Have you ever done a steak tasting? I don’t mean just spearing a piece of meat off a friend’s plate so you can compare his sirloin strip with your ribeye. No, I mean something more like a wine tasting, where you thoughtfully plan a sampling of several steaks, from light to robust. At most steakhouses, where the highly laudable goal is consistency, a steak tasting can go only so far. But at Knife, Dallas’s wildly popular new meat mecca, totally different steaks come from three purveyors and are cooked in two distinct ways, which makes for some pretty fascinating back and forth.
Open barely two months, Knife is what’s often called a modern steakhouse, and the buildup to its arrival has been intense. The guru of the operation is John Tesar, age 56, a chef who started his career in New York, then came to Texas in 2006 and famously bounced around from Dallas (the Mansion on Turtle Creek) to The Woodlands (Tesar’s Modern Steak and Seafood) to Dallas again (the Commissary), eventually opening seafood restaurant Spoon, in late 2012. After Spoon became a major hit, Tesar was approached by the Kimpton hotel group and asked if he would do a steakhouse. Interested, but not in doing the same old thing, he embarked on a gluttonous R&D tour to see what was going on in contemporary meateries around the country.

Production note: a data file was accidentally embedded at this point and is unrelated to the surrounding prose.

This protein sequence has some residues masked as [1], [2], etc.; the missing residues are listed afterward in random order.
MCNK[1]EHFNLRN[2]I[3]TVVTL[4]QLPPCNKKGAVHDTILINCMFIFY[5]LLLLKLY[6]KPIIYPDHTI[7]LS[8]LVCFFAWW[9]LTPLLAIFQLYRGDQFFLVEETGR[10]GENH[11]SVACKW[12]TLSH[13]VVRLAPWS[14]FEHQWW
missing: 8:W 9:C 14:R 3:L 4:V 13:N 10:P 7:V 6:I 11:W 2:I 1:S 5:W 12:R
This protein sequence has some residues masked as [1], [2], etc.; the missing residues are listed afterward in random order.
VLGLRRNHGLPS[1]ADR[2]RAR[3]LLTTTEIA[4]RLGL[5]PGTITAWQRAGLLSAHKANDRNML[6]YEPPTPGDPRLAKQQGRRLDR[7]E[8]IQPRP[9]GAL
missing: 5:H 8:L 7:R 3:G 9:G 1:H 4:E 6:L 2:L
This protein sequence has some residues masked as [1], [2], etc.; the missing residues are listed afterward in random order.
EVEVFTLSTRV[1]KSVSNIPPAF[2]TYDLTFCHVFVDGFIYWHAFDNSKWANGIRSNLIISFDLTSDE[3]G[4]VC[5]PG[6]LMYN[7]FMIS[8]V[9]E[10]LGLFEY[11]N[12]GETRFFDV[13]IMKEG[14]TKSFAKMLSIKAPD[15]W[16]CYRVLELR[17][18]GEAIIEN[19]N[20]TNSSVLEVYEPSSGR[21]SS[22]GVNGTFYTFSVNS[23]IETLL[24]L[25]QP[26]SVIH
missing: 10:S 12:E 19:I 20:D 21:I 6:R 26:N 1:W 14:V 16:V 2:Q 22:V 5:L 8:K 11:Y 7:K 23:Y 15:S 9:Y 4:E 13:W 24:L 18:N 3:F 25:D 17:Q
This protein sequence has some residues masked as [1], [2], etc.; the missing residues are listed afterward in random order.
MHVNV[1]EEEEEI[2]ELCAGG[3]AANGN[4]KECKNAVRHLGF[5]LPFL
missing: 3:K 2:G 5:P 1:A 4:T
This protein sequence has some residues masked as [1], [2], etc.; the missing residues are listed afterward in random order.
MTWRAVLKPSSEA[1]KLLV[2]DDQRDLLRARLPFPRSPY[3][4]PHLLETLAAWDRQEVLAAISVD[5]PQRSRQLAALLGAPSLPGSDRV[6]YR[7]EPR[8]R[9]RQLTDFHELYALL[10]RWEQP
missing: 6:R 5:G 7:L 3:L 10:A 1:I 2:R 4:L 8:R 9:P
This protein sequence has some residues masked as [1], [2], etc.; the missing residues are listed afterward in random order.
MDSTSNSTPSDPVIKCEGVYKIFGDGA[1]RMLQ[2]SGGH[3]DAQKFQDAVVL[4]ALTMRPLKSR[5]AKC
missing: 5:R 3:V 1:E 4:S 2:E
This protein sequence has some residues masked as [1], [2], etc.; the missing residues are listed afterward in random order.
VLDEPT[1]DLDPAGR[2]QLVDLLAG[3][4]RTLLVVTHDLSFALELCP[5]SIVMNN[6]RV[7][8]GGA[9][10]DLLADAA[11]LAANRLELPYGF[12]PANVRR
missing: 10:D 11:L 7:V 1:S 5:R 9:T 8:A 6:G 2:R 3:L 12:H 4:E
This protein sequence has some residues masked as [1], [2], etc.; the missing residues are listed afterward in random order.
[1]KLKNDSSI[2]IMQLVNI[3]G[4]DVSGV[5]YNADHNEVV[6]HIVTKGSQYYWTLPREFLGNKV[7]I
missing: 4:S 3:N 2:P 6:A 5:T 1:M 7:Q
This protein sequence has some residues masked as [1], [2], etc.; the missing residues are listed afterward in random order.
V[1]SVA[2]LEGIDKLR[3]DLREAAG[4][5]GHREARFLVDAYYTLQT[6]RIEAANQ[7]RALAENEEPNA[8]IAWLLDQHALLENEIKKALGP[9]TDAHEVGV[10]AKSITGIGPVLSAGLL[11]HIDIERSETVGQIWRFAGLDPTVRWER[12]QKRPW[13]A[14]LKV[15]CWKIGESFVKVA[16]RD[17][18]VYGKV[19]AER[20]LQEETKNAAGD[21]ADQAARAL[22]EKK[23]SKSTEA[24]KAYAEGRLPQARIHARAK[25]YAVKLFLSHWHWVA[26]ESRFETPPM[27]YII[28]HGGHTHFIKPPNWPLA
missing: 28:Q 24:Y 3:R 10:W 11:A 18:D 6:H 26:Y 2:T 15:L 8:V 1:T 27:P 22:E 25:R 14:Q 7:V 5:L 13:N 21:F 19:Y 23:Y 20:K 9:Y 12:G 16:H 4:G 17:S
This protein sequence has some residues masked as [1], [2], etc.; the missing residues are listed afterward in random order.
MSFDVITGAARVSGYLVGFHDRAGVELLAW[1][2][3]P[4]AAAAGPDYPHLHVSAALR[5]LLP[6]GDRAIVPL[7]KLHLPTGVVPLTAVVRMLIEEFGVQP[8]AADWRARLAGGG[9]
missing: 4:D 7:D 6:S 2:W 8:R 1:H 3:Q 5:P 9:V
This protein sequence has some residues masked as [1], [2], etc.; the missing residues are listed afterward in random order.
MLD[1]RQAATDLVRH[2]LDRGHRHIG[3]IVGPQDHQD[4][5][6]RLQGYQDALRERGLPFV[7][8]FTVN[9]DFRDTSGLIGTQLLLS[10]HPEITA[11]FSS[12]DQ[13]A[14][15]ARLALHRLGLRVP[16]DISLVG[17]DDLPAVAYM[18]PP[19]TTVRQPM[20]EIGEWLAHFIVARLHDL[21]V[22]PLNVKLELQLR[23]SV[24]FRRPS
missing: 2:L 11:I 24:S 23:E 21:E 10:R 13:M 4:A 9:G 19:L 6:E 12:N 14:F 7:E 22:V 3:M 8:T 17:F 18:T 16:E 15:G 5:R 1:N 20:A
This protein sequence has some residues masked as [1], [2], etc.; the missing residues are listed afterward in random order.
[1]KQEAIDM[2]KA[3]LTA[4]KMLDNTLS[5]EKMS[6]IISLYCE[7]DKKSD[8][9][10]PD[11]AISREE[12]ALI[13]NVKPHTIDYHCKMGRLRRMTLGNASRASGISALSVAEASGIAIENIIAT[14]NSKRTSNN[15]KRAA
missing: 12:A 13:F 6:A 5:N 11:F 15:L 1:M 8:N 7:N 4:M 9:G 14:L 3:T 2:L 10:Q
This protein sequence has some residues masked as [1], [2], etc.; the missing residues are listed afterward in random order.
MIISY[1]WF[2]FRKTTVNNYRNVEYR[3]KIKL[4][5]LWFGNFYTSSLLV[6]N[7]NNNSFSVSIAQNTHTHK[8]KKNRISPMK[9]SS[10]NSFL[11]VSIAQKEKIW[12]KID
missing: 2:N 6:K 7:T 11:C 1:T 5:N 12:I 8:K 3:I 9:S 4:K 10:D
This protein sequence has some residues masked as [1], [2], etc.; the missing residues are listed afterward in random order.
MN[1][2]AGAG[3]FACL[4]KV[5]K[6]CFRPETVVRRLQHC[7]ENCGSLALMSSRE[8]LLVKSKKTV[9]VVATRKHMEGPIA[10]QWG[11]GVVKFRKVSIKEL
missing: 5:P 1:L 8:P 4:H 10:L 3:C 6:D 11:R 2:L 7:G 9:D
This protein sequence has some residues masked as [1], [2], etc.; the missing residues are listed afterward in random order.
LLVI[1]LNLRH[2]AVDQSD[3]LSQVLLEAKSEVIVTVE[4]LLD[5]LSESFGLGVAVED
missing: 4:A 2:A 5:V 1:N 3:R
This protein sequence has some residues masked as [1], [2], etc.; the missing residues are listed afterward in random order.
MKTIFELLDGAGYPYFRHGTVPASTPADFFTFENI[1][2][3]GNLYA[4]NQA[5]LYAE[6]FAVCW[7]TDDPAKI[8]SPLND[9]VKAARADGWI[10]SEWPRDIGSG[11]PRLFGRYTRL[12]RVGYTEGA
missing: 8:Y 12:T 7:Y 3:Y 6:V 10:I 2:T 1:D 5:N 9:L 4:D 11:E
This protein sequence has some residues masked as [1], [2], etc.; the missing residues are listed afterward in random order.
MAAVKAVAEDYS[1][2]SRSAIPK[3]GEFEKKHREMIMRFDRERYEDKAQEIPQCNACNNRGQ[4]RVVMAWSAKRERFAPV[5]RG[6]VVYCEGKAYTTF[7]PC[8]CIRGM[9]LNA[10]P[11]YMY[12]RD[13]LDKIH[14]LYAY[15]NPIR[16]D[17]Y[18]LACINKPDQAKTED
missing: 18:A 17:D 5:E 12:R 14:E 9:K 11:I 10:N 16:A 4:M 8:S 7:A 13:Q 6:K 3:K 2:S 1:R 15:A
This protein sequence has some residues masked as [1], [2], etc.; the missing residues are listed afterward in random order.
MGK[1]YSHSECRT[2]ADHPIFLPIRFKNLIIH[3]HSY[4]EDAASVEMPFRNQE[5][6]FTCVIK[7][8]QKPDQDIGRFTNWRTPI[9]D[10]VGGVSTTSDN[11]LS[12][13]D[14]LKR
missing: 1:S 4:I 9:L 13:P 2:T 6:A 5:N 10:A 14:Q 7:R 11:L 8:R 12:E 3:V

Of his many check-ins, the key one was Mario Batali’s Carnevino, in Las Vegas. There he had the massive Riserva, a ribeye that’s dry-aged for an unheard-of 240 days. Blown away by its depth of flavor, he came back determined to incorporate a 240 into his plans for Knife, making its menu the perfect expression of the barbecue-worshipping, charcuterie-nibbling, snout-to-tail times we live in.
Happily, man does not live by meat alone, so when friends and I sat down at one of Knife’s oversized tables, the first thing we tried was a sampler of crudités—locally sourced infant carrots, celery, endive, and radishes accompanied by a punchy green goddess dip. We debated trying some of the surf offerings, like raw oysters or crudo, but we settled on an old-time crowd-pleaser, French onion soup. Mild and onion-sweet, it would have been just right except for a thatch of molten Gruyère so thick it could have roofed a cottage in Wales. Next came a salad of watermelon and heirloom tomatoes. A dusting of Spanish-olive-oil powder was great fun, but some of the tomatoes had gone mushy.
Strive as we might for variety, though, we kept going back to meat. The bacon tasting was, frankly, silly and expensive (which didn’t keep us from eating every last morsel), but the splendid nine-item charcuterie board was a steal at $24, with everything from fat-dappled Genoa and Tuscan salami to a sybaritic chicken liver mousse.
If someone in your group is just not a beef person, there are some intriguing pork entrées, including crisped meat from an eighteen-hour-braised pig’s head and wonderful sriracha-dabbed pork belly on lightly toasted Chinese buns. There’s also a serious triple play in the bacon-crusted bone marrow with San Diego uni, which should be brought to the table by a team of EMTs armed with defibrillators. The juicy whole chicken, roasted to order and served sliced atop a panzanella salad, does nicely for fans of white meat, but I found it a little monochromatic; a good way to remedy that is with a side of the terrific smoky roasted okra.